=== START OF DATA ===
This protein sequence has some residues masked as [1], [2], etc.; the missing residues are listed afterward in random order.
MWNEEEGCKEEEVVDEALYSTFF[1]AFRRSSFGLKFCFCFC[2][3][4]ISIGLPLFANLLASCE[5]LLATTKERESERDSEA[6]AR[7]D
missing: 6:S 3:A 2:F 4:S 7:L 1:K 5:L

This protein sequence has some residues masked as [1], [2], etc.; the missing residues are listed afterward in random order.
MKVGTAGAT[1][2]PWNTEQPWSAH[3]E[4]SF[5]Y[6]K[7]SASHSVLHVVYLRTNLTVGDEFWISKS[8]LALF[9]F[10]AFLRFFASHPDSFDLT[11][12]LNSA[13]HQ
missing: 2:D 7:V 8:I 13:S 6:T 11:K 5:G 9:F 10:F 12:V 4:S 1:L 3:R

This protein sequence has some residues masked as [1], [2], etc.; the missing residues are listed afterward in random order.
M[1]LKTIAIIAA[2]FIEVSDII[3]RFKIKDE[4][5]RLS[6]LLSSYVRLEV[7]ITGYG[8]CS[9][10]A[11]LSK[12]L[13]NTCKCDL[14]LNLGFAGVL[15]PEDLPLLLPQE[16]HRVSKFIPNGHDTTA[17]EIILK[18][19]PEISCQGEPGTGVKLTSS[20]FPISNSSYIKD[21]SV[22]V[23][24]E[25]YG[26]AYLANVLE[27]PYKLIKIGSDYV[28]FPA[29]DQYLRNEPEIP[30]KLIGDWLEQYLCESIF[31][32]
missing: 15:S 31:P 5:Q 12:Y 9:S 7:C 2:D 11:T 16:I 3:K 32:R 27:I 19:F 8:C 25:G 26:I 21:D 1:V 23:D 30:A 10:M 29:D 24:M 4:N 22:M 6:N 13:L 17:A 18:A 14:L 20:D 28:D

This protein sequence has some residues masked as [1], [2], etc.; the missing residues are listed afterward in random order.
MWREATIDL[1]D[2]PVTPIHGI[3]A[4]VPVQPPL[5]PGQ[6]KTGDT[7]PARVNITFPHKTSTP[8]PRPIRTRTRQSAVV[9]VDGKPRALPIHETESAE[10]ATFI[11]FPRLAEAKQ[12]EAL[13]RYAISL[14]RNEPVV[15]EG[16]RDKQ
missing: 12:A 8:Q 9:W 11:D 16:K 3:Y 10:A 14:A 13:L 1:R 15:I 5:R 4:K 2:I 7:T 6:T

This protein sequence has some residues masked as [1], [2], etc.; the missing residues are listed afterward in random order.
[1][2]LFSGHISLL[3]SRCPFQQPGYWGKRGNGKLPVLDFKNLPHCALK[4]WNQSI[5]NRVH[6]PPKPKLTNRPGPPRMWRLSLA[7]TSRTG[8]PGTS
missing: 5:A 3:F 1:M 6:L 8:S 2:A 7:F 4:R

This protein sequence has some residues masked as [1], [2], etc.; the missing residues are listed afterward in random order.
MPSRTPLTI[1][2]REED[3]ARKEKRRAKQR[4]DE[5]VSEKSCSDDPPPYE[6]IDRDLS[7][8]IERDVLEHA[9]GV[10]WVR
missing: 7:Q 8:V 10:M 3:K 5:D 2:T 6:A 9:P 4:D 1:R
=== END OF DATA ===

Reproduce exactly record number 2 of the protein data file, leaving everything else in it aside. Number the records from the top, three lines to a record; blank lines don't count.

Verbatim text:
This protein sequence has some residues masked as [1], [2], etc.; the missing residues are listed afterward in random order.
MKVGTAGAT[1][2]PWNTEQPWSAH[3]E[4]SF[5]Y[6]K[7]SASHSVLHVVYLRTNLTVGDEFWISKS[8]LALF[9]F[10]AFLRFFASHPDSFDLT[11][12]LNSA[13]HQ
missing: 2:D 7:V 8:I 13:S 6:T 11:K 5:G 9:F 10:F 12:V 4:S 1:L 3:R